All any Christian worker can do is to point the inquirer to the Lamb of God who takes away the sin of the world (John 1:29). That was all John the Baptist did. He did not attempt to create faith in any of his hearers. The Spirit alone can open the heart, as John well knew. It is our task to arrest the sinner’s attention, give him the message of the cross, urge him to receive it and meet its conditions. After that the seeker is on his own. The individual is out of the hands of the instructors and helpers and in the hands of the God with whom he has to do.

A. W. Tozer, The Size of the Soul (Harrisburg, PA: Christian Publications, 1992), 152.

488 Years Ago

Luther Stood This Day


On April 17-18, Martin Luther stood trial at the Diet [formal assembly] of Worms [a small town on the river Rhine in present-day Germany).

On the 17th, Luther was asked whether certain writings were his and if he would revoke them as heretical. He asked for time to compose his answer–he prayed for long hours and consulted with friends, and returned the next day to give his famous answer:

“You must give a simple, clear, and proper answer. … Will you recant or not?”

Luther replied, “Unless I can be instructed and convinced with evidence from the Holy Scriptures or with open, clear, and distinct grounds of reasoning … then I cannot and will not recant, because it is neither safe nor wise to act against conscience.”

Then he probably added, “Here I stand. I can do no other. God help me! Amen.”

Christian History Magazine: Martin Luther, Early Years, electronic ed. (Carol Stream IL: Christianity Today, 1992; Published in electronic form by Logos Research Systems, 1996).

HT: Between Two Worlds

The Gospel


What’s the Gospel?

For I delivered to you as of first importance what I also received: that Christ died for our sins in accordance with the Scriptures, that he was buried, that he was raised on the third day in accordance with the Scriptures, and that he appeared to Cephas, then to the twelve. Then he appeared to more than five hundred brothers at one time, most of whom are still alive, though some have fallen asleep. Then he appeared to James, then to all the apostles. Last of all, as to one untimely born, he appeared also to me.

1 Cor 15:3-8 (ESV)

What’s the gospel? I’ll put it in a sentence.

The Gospel is the news that Jesus Christ, the Righteous One, died for our sins and rose again, eternally triumphant over all his enemies, so that there is now no condemnation for those who believe, but only everlasting joy.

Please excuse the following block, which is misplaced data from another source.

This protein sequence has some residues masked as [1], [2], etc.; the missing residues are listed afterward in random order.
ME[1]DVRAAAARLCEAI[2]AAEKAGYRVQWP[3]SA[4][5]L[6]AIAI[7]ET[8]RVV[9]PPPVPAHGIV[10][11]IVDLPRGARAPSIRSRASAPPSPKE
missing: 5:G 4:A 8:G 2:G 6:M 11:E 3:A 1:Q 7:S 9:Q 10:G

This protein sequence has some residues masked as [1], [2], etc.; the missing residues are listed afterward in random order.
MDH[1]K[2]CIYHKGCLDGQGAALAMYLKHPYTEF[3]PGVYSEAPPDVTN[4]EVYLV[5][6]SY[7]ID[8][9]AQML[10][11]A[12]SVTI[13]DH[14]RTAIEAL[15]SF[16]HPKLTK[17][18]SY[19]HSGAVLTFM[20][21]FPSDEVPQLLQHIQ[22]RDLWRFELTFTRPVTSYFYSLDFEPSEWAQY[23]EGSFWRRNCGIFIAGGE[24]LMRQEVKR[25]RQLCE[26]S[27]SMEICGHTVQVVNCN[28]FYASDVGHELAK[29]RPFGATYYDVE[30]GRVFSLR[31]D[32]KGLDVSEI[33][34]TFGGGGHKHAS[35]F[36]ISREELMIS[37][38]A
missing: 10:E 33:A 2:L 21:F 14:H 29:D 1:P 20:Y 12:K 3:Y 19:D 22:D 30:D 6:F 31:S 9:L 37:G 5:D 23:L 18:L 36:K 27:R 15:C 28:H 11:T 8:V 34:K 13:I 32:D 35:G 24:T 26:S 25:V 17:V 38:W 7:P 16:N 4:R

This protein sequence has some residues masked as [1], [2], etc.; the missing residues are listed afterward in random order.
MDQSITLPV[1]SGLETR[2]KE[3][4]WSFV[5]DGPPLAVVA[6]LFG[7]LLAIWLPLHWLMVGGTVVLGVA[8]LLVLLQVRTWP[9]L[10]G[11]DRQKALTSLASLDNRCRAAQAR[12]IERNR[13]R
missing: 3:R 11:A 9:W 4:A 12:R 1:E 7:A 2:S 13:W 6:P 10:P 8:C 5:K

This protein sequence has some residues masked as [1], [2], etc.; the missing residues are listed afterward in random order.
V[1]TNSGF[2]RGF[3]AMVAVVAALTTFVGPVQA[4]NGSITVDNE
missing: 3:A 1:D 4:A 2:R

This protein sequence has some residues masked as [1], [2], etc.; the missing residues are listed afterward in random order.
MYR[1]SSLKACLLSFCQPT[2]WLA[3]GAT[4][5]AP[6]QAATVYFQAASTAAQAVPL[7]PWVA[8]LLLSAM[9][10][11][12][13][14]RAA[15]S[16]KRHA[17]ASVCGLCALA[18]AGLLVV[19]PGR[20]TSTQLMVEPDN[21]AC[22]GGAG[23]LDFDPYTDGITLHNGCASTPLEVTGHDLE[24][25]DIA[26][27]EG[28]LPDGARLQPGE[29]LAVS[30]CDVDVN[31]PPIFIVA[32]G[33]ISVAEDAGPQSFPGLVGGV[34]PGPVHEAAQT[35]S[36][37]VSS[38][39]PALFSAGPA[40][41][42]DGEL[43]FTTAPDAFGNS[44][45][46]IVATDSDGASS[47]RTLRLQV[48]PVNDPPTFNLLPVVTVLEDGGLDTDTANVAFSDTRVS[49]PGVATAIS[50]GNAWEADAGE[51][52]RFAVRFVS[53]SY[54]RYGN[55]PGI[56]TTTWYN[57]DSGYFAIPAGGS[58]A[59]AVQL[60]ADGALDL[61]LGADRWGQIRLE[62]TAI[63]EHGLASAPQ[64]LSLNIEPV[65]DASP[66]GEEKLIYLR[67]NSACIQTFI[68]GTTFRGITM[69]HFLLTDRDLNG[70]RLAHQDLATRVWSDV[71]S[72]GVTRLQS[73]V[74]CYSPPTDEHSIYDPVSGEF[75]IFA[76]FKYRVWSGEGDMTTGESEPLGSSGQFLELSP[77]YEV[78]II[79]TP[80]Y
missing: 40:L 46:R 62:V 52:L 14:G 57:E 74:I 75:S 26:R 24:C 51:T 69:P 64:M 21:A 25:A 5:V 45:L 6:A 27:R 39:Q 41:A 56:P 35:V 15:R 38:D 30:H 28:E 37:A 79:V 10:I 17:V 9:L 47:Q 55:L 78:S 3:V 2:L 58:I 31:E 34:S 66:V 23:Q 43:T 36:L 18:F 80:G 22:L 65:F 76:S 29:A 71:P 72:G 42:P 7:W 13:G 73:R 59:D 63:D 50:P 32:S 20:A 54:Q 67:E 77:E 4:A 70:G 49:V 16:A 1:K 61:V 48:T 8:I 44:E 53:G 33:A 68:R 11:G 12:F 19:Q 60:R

That’s the gospel.

John Piper, “The Gospel in 6 Minutes

HT: Desiring God Blog

Read the Word! Live the Word!


I delight in your decrees; I will not neglect your word.

Ps 119:16 (NIV)

Luther’s Advice to Preachers: Watch, Study, Attend to Reading

In truth you cannot read too much in Scriptures;
and what you read you cannot read too carefully,
and what you read carefully you cannot understand too well,
and what you understand well you cannot teach too well,
and what you teach well you cannot live too well.

Martin Luther, WA 53, 218

HT: Between Two Worlds

Fear of Counsequences


The Temptation to Fear People Rather Than Trust God

Fearing people is a dangerous trap, but trusting the Lord means safety.

Prov. 29:25

To live our lives reverently in the fear of God and in view of eternal consequences is right and good, but to live our moral lives in fear of temporal consequences is an evil, a great and injurious evil for which not one shred of justification can be found. Yet the shadow of the fear of consequences lies dark across the church today and its blight is seen almost everywhere. . . .

The temptation to gear our lives to social consequences is frightfully strong in a world like ours, but it must be overcome all the way down the line. The Christian businessman when faced with a moral choice must never ask, How much will this cost me? The moment he regards consequences, he dethrones Christ as Lord of his life. His only concern should be with the will of God and the moral quality of the proposed act. To consult anything else is to sin against his own soul.

Again, the pastor when facing his congregation on Sunday morning, dare not think of the effect his sermon may have on his job, his salary or his future relation to the church. Let him but worry about tomorrow and he becomes a hireling and no true shepherd of the sheep. No man is a good preacher who is not willing to lay his future on the line every time he expounds the Word. He must let his job and his reputation ride on each and every sermon or he has no right to think that he stands in the prophetic tradition.

A. W. Tozer, The Size of the Soul (Harrisburg, PA: Christian Publications, 1992), 146.

Resurrection: An Event of Love


An Event of Love

All praise to God, the Father of our Lord Jesus Christ. It is by his great mercy that we have been born again, because God raised Jesus Christ from the dead.

1 Peter 1:3 (NLT)

The astonishing event of the resurrection of Jesus is essentially an event of love: the Father’s love in handing over his Son for the salvation of the world; the Son’s love in abandoning himself to the Father’s will for us all; the Spirit’s love in raising Jesus from the dead in his transfigured body. And there is more: the Father’s love which ‘newly embraces’ the Son, enfolding him in glory; the Son’s love returning to the Father in the power of the Spirit, robed in our transfigured humanity.

Pope Benedict XVI, “Christ Cures Humanity’s Festering Wounds,” Easter Address, March 23, 2008, Zenit: The World as Seen Through Rome website, available from;